The Al Pacino guide to great copy

I’ve always thought screen legend Al Pacino gives some great advice on creative. Here’s my take on some of his famous quotes.

I’ll make him an offer he can’t refuse. Pacino as Michael Corleone in The Godfather

Copy on your ad or DM piece or in those 7 words on your banner isn’t window dressing for cute design or icing on a strategic cake.

It’s KPI-laced poetry, and it needs to be lively, friendly and informative if it’s to be acted upon. Forget pseudo-power phrases like “quality performance” and “excellence personified” and “exceeding your needs and expectations” and “a world of experience”. The news is in – every one of these expressions is cliched and flaccid (or as Paul Keating says, is “like being flogged with a warm lettuce leaf.”) Seriously, here in 2015, who really thinks this facile language helps sell stuff? We’ve all heard and read it so many times it’s laughable to expect a result from such banalities. This sort of writing pulls leaders back into the mediocre pack, cuts off spikes of interest and snatches brand defeat from the jaws of victory.

My advice: let’s forget such nonsense and talk to clients/customers as though they’re sitting opposite you in the best Italian cafe you’ve ever visited. The coffee’s superb, there’s lots of warm wood, there’s golden morning sunlight, you’re able to open up honestly and you’re feeling optimistic about the world. In short, you’re in a good place to start talking in a friendly, trustworthy and engaging way about things that matter to whoever’s sitting opposite. Now that’s the sort of copy that makes friends…and gets results.

Don’t get high on your own supply. Pacino as Tony Montana in Scarface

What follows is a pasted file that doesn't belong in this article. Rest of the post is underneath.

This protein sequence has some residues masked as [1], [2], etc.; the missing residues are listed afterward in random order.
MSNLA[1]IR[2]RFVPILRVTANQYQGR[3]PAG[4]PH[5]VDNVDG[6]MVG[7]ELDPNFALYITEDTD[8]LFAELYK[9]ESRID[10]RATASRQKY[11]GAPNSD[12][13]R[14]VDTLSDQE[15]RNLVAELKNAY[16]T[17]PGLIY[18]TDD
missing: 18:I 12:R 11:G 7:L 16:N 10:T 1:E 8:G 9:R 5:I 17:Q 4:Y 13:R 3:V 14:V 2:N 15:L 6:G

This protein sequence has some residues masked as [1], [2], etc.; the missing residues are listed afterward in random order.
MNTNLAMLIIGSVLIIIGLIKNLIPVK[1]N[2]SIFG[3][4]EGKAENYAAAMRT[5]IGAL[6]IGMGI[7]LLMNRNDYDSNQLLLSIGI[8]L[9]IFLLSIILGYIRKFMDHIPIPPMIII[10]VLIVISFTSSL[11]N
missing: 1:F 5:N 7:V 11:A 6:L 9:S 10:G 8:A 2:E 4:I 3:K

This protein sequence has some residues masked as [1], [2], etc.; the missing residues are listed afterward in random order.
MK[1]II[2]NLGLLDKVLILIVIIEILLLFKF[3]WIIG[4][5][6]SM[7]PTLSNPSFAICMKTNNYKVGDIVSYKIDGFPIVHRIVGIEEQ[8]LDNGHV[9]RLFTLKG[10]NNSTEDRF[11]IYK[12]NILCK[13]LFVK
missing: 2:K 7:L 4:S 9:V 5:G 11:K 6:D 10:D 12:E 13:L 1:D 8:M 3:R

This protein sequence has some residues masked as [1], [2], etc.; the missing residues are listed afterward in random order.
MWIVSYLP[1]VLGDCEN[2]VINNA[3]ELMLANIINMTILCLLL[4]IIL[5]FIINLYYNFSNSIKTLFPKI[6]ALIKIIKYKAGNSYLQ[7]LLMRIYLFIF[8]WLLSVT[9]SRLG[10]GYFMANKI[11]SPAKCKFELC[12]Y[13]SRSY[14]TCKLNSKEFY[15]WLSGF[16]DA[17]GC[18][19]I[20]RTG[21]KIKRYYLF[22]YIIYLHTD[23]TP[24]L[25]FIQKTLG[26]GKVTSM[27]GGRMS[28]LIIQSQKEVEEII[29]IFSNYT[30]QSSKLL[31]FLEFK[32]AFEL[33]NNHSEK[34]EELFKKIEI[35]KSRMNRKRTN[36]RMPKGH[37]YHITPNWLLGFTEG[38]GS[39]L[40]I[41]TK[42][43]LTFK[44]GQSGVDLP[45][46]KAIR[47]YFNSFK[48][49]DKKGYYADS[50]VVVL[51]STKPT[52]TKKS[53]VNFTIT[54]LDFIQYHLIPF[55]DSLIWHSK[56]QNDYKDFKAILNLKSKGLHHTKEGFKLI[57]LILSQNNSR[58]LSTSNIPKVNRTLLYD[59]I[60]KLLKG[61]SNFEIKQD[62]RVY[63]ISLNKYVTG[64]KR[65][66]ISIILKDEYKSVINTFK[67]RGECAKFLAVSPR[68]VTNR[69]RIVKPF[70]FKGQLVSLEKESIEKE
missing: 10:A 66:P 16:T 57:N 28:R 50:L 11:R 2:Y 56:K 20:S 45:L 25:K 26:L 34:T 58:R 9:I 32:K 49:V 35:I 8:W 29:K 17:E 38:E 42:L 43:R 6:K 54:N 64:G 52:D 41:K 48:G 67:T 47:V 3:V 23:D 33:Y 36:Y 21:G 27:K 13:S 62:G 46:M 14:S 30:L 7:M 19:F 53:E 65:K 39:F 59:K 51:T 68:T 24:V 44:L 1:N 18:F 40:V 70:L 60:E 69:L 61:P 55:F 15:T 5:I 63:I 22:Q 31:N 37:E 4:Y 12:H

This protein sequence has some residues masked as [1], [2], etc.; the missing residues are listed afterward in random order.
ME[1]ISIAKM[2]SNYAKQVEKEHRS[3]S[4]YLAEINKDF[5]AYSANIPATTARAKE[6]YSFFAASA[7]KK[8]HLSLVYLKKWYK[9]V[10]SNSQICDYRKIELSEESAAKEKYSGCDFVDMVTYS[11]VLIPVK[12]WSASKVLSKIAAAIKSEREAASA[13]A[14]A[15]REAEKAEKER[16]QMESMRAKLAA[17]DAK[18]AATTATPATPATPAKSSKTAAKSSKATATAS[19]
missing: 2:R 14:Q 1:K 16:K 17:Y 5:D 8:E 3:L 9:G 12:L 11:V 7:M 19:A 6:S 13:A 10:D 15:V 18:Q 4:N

Don’t disappear up your own…well, avoid that place where the sun doesn’t shine.

When I was a Creative Director in Wellington, New Zealand, we ran all the demand generation for Westpac. Our senior marketing client Shelley was a superb motivator for both my agency at the time and Saatchis, the other rostered ad agency. She drummed into us the following simple philosophy: “NO CHEST BEATING!” She was right of course. Listening to a showoff at a party is boring. You soon move away to talk with someone more interesting. Besides – if you’re always shouting about how big your gear is, chances are people will think it’s tiny and you’re trying to compensate for it. Brands that constantly scream about how good they are soon find the message falling on deaf ears. It’s all about your customers and clients, not about you. What’s in it for them? How is your feature a benefit for them? How are you making their lives simpler? How are you really saving them money? How are you making their children safer? How is this release genuinely better than the last one?

It’s easy to fool the eye but it’s hard to fool the heart. Pacino as himself

Copy in marketing material, both offline and online, needs to be friendly. It needs emotional warmth, not just a clinical list of “features”.

This is the single most ignored tenet of great advertising. Some think lawyers and financial people need to be addressed in quite stiff, official ways. Nope. If a lawyer uses an iPad, he or she has bought friendly, engaging messaging. If an orthodontist flies Virgin Upper Class, he or she knows the thrill of copy that’s communication, speech that’s real talk, imagery that’s telling a story, not newly arrived from cliche-land. So, in summary – calling all brands: Be friendly. Be informative. Be honest. Be liked. Be successful.

Storytelling. It’s more important than ever

Great piece from AdWeek on how storytelling still matters – more then ever before.

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